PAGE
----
Torah.org Home Subscribe Services Support Us
  Iyov
Print Version

Email this article to a friend

Part 39: Chapter 7:7-15

  1. Remember that my life is a breath: my eye shall no more see good.
  2. The eye of him who sees me shall see me no more: while your eyes are upon me, I am gone.
  3. As the cloud is consumed and vanishes away: so he who goes down to the grave shall come up no more.
  4. He shall return no more to his house, nor shall his place know him anymore.
  5. Also I will not spare my mouth from speech. I will let my sad spirit speak and tell the bitterness of my soul.
  6. Am I a sea or sea monster that you need to suppress me.
  7. I told myself that my couch will be my comfort and my bed will carry my speech.
  8. I am broken by the horrors of my dreams and nocturnal visions.
  9. I prefer death of my soul rather have it remain in my bones.

Commentary:

Verse 7

Iyov refutes Elifaz’ claim that G-d may punish a person in this world in order to spare him eternal suffering after death since a life filled with debilitating pain is as devastating as death itself. A life in which one cannot continue to perfect, correct, and refine oneself is not worth living. Under such circumstances death would be more beneficial than suffering. Iyov denies the possibility of life after death and therefore can see no benefit in losing out on the temporal in exchange for an eternal world of void. Once again Iyov slips effortlessly into the mistake that most of us make at time of trial and tribulation; we are blinded with anguish to the possibility of the light at the end of the tunnel. For some inexplicable reason we extrapolate from the misery of the present onto the future that is still unknown to us. Perhaps it is the intensity of the moment that fixates our vision on the present. Indeed, the fear of the future on the background of pain and anguish can be overwhelming for one who does not posses faith in a just and loving Father. Iyov’s life is like a "a breath" that after it is exhaled will never return. His eyes will never again see anything good; the future is empty darkness.

Verse 8

Death holds out the promise of seclusion and concealment from the curious eyes of those who enjoy the fruits of productive life. My present state is not better than death "I am gone"; yet, I do not share the benefits of death for the eyes of the living are still upon me. The curses of death and life together are unbearable.

Verse 9-10

The vanishing clouds are Iyov’s metaphor for the future. Just as the water vapor is separates from bodies of water and vanish with the defusing clouds so does a man’s soul separate from the body never to return. The body is lowered into the grave and decomposes to its elementary parts. The knowledge that those elementary parts will be incorporated into other bodies of living matter is little comfort to Iyov since they ‘will no more return to their house, nor shall their place be known anymore’.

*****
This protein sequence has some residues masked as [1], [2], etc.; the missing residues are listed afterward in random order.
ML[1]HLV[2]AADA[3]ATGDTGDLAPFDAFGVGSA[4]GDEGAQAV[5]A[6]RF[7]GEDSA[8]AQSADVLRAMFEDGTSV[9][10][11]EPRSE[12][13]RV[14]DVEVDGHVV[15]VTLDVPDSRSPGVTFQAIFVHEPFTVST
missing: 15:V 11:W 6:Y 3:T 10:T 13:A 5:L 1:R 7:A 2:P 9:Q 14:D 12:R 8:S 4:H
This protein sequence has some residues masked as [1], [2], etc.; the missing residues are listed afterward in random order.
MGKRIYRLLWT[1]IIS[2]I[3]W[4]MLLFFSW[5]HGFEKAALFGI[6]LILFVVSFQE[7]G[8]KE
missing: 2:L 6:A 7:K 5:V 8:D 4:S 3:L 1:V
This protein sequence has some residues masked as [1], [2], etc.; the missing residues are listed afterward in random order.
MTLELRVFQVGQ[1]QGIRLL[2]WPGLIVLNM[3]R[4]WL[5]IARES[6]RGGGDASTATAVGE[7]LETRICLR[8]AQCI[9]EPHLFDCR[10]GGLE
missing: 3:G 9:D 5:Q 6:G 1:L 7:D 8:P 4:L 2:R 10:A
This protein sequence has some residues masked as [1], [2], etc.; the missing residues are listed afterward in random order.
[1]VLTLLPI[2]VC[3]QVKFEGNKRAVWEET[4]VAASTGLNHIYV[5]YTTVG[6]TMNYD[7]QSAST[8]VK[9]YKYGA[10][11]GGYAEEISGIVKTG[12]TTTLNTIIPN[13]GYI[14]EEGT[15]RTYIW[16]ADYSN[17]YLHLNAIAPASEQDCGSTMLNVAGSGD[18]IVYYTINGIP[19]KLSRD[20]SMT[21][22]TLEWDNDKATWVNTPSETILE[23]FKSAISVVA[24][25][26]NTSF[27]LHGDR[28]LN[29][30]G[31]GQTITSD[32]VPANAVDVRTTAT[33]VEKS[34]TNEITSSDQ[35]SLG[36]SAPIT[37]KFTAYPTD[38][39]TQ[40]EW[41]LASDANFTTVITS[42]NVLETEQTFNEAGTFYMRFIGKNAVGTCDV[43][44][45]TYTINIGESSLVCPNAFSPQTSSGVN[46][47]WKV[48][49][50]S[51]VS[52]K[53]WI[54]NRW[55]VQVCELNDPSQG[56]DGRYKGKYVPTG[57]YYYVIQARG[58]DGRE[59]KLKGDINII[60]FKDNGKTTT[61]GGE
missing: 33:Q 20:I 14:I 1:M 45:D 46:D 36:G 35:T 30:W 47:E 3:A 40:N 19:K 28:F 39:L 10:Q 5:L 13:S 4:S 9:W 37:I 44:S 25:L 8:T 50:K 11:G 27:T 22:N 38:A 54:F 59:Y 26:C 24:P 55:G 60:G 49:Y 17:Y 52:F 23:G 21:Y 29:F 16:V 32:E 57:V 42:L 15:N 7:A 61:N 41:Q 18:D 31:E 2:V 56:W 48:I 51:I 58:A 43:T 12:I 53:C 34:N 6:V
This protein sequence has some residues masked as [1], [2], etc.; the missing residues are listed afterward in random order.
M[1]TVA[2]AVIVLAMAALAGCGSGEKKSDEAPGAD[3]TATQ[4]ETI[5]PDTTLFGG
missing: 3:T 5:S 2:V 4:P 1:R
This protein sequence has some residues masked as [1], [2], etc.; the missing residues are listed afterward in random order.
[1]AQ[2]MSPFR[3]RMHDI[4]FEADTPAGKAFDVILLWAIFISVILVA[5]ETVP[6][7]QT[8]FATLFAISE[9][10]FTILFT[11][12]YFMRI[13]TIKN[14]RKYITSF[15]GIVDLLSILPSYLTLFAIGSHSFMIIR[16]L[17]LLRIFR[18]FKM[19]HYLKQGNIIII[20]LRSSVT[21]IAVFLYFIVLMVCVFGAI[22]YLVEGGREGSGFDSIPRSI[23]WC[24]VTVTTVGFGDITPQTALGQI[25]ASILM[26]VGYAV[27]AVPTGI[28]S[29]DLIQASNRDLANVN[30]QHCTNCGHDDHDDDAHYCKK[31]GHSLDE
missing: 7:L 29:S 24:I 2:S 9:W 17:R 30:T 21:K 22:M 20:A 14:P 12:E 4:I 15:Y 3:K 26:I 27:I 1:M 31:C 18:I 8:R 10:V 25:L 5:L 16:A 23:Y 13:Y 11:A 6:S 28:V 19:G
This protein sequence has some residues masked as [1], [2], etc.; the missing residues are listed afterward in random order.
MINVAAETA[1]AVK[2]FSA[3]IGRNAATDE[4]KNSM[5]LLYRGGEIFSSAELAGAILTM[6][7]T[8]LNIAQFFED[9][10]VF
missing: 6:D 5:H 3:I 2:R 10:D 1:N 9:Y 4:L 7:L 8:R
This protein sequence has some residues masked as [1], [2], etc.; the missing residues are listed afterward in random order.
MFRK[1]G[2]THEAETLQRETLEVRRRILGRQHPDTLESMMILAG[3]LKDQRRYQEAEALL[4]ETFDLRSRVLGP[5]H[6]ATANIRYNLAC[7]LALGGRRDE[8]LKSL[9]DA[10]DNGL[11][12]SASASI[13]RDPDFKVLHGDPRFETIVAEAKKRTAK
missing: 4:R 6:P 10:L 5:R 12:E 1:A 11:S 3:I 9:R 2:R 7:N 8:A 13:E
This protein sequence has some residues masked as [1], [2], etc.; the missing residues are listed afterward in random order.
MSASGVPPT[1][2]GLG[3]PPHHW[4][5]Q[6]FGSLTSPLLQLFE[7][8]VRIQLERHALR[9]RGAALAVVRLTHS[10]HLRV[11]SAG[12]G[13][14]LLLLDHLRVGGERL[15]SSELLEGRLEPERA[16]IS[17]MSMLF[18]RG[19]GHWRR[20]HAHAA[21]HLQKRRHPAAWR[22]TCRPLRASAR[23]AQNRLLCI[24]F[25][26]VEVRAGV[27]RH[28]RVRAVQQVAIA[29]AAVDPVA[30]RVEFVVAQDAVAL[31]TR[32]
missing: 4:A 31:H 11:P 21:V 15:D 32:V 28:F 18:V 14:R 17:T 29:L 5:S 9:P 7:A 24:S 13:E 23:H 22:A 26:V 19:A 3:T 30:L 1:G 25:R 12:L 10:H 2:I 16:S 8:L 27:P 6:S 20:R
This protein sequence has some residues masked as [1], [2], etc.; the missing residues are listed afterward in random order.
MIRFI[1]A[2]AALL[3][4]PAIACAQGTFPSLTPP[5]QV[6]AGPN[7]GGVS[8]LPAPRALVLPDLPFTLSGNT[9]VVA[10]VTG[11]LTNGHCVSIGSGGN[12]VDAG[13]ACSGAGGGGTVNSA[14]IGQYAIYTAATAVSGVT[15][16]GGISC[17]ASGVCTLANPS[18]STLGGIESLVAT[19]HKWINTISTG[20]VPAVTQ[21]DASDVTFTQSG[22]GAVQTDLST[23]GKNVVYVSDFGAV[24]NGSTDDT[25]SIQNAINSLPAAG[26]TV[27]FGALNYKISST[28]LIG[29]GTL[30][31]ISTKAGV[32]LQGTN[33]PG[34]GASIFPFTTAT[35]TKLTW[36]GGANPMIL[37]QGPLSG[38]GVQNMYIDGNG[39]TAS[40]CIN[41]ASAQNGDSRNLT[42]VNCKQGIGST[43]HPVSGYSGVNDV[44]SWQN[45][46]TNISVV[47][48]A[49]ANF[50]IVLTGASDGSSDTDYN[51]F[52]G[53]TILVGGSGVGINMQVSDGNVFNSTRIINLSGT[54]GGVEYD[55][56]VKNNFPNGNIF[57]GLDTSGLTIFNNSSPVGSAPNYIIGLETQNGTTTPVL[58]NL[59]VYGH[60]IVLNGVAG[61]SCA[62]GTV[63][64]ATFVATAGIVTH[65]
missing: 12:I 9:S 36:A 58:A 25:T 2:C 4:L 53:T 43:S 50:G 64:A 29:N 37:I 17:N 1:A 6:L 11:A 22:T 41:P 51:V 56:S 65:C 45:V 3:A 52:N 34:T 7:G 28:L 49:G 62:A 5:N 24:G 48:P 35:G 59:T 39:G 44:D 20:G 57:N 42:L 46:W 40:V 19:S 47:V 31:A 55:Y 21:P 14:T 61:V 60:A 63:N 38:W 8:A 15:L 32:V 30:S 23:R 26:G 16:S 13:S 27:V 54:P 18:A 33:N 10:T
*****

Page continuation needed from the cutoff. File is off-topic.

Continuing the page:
Verse 11-12

I have nothing to lose by speaking my mind nor do I stand to gain anything by my silence. Why have you (G-d) suppressed me from speaking just like you have corded off the sea with its sandy shores and incarcerated the wild beasts of the sea so that they cannot harm civilization? Are my words as harmful as the ravaging waves of the sea and the deadly bite of the wild beasts of the sea?

Verse 13

Until now I have remained silent because I thought that the sight of my suffering body lying in bed would prod my visitors to speak for me. But they have only added insult to injury.

Verse 14-15

My life is filled with the fear and horrors of whatever suffering the future will bring me. Life has itself become a nightmare that is insufferable.


Text Copyright © 1996 Rabbi Y. Schwartz and Project Genesis, Inc.

The author is the Rosh Hayeshiva (Dean) of Orchos Chaim Yeshiva in Jerusalem.

Part 5 Part 7


 






ARTICLES ON MASEI AND THE THREE WEEKS:

View Complete List

Who Makes Up The Rules?
Rabbi Aron Tendler - 5759

The Darkest Corner
Rabbi Label Lam - 5763

True Wealth
Shlomo Katz - 5769

> The Sword is Mightier than the Pen
Rabbi Yaakov Menken - 5758

Your Flattery Will Be The Death of Me
Rabbi Yochanan Zweig - 5774

How?
Rabbi Yisroel Ciner - 5761

Looking for a Chavrusah?

Fix the World
Rabbi Yaakov Menken - 5759

Personal Tragedies
Rabbi Naftali Reich - 5767

How We Suffer
Rabbi Yehudah Prero - 5758

Frumster - Orthodox Jewish Dating

Cities of Refuge: Sanctuary for Survival
Rabbi Osher Chaim Levene - 5768

Rebuilding the Temple
Rabbi Pinchas Winston - 5768

A Future Built on the Past
Rabbi Yaakov Menken - 5759

ArtScroll

Listen to the Mussar
- 5767

Why Should We Remember?
Rabbi Berel Wein - 5768

Delivery From G-d Through Your Mouth
Rabbi Yisroel Ciner - 5760

Following Instructions!
Rabbi Label Lam - 5771



Project Genesis

Torah.org Home


Torah Portion

Jewish Law

Ethics

Texts

Learn the Basics

Seasons

Features

TORAHAUDIO

Ask The Rabbi

Knowledge Base




Help

About Us

Contact Us



Free Book on Geulah!




Torah.org Home
Torah.org HomeCapalon.com Copyright Information